Countless numbers of people have taken to the streets in the past few weeks in support of racial justice and police reform, which is so great and so important. Democracy in action! But there is a multitude of ways you can support the movement that don’t involve leaving your home. That’s why I’ve chosen to watch the 1993 sequel to the hit nun-based comedy Sister Act, Sister Act 2: Back in the Habit – please bear with me.
I’m sure you’re thinking the obvious question. Why the sequel and not the original, right? Well, because America is currently experiencing the sequel to the civil rights movement! This moment in time will be looked back on as the next organized movement to end racial discrimination and gain equal rights under the law for all black Americans. It will be in all the textbooks! I also just like this one better.
I know what else you’re thinking: Has the film been featured on any of the lists that have been circulating recommending important black films to watch during this time? Well, no, but maybe it’s just too niche for mainstream audiences? Or maybe nobody could get the streaming rights? I don’t know how business works!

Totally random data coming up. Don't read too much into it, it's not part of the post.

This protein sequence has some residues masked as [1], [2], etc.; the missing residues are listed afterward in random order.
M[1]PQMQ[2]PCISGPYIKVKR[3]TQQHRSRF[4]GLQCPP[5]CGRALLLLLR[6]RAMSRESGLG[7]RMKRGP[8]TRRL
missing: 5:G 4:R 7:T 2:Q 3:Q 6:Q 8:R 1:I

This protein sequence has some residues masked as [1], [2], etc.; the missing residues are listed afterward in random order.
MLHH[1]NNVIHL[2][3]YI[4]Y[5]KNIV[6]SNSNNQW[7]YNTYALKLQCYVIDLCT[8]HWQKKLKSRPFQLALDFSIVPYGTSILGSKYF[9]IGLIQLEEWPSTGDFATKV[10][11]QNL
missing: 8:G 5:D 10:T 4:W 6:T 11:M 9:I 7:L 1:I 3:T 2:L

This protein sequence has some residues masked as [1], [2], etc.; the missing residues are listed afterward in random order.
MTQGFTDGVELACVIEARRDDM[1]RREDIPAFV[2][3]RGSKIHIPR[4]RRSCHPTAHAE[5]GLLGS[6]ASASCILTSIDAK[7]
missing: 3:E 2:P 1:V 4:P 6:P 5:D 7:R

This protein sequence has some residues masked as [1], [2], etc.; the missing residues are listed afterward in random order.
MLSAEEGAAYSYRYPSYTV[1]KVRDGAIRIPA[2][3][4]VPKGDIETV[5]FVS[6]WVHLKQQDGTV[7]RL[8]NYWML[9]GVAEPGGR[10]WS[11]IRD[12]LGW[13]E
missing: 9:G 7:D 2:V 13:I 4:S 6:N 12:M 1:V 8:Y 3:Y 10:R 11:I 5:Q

And seriously, if you look closely at the plotline you’ll see or at the very least be able to create undercurrents running throughout that totally relate to what’s going on right now. The importance of community building, how often schools in non-white neighborhoods go underfunded (we will be ignoring the fact that St. Francis is a private Catholic school), and the value in giving all young people across the board a path to a positive future through creative expression. Plus, a finale dance number that fucking SLAPS. I mean, they save the school from closing! Just like all of you are trying to save this country while I do nothing. See the parallels!? Ugh, whatever, it might not be about the racial justice movement per se, but Emily re-posted her wedding photos to somehow show support and nobody called her out on that so surely you can let me have this group of delightful nuns. Just let me have this, okay?
And like many wise people have said about how to approach the conversation in this current time, the only wrong thing to say is nothing. Or maybe it’s to say you’re watching Sister Act 2 instead of getting off your ass and protesting, I really don’t know. But to quote the indomitable Sister Mary Clarence, “If you want to be somebody, if you want to go somewhere, you better wake up and pay attention.” I now challenge all of you to wake up and pay attention to this movement the way I am to this movie. Be the change you want to see! I’ll just be here.